Last edited:
About the Ads

hye345

10+ Year Member
Nov 13, 2006
989
286
Northern California
Status
Pharmacist
At the very least, document conversations you have with the patients/doctors. If the scripts are all from different doctors, make sure they are all on the same page. More than once, doctors have asked me to void a prescription because they had no idea that another doc had already prescribed them similar medications.
 
  • Like
Reactions: radio frequency

radio frequency

5+ Year Member
Dec 18, 2012
1,025
642
Status
Pharmacist
All three need follow up. Number two sounds like a problem patient especially. I find when patients act this way, often there's something else going on. Careful; if they're a regular they could make your life miserable.

Number one sounds sketchy; nobody uses that for pain.

Number three might be warranted but I'd need to confirm everything including titration plans with the doctor.

If you have any questions on any prescription always follow up. It really is your license on the line and prescribers do make errors regularly or not check the PMP (or sometimes they just don't care/are easily pressured by patients into writing bad prescriptions).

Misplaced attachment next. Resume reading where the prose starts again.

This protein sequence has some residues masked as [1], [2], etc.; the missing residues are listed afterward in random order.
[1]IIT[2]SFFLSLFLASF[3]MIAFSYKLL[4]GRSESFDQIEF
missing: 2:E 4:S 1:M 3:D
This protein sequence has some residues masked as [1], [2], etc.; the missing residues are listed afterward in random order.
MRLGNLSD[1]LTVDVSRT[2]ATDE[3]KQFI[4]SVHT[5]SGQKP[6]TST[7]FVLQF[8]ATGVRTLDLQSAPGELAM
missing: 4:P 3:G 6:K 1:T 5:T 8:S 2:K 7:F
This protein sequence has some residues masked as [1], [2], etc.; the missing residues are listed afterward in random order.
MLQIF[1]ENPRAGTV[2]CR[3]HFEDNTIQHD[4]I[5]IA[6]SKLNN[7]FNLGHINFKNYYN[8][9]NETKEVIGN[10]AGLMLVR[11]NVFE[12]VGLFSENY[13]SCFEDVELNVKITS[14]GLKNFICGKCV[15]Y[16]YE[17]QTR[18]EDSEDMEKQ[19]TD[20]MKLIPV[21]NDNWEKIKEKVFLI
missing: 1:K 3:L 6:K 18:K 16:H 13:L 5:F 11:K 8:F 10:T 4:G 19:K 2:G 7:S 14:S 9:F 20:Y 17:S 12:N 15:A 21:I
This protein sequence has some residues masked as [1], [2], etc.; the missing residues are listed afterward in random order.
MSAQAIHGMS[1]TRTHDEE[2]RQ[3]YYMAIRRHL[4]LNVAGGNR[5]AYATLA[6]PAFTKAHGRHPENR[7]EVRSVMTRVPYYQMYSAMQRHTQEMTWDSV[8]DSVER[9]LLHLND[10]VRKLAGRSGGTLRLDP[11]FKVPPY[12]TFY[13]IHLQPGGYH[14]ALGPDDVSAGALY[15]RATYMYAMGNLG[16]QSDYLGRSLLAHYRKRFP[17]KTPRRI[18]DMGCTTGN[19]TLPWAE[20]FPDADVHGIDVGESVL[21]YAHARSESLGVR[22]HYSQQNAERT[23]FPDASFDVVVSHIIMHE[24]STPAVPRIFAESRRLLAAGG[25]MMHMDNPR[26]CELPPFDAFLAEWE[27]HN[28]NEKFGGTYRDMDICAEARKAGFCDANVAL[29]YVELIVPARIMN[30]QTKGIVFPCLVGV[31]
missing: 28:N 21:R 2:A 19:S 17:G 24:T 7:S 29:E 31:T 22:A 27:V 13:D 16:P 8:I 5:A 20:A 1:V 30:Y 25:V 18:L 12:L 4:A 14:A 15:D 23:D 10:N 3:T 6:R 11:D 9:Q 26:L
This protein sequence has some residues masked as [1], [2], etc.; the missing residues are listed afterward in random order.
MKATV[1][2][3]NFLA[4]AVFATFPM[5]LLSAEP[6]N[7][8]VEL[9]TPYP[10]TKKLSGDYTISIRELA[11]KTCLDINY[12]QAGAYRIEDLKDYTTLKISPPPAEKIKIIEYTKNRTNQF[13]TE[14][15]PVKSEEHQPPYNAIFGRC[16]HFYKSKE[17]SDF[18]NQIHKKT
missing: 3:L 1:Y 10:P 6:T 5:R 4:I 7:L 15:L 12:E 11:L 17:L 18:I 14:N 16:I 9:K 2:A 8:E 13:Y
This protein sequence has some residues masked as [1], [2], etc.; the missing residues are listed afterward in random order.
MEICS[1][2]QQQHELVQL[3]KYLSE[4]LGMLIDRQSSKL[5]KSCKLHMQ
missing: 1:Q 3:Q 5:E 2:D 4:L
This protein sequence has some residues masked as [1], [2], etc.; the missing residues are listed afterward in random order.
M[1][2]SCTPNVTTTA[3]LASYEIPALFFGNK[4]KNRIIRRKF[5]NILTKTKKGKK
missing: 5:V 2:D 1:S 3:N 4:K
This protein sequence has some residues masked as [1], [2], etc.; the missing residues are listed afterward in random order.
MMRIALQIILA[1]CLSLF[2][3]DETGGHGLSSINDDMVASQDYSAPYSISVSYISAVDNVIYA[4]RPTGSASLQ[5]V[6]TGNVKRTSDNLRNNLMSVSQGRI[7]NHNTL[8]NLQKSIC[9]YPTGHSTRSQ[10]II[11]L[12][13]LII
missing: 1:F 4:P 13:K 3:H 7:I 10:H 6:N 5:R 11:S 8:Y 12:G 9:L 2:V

Charcoales

7+ Year Member
Mar 29, 2012
380
284
Get the reason from MD office and then either refuse if it is a bs reason and tell them to go elsewhere, or document and dispense.
 

lord999

Moderator Emeritus
15+ Year Member
Feb 20, 2002
2,790
2,863
DC
Status
Pharmacist, Academic Administration
I’ve been browsing these forums since I was in undergrad, and they’ve helped me tremendously. I recently graduated pharmacy school and started a new job at a major chain retail pharmacy. I am trying to become more comfortable with filling C2s. I always check our state’s PMP database before dispensing and document diagnoses as appropriate. I have a million questions that I wish I could pick some of your brains with… I’ll do my best to limit them here.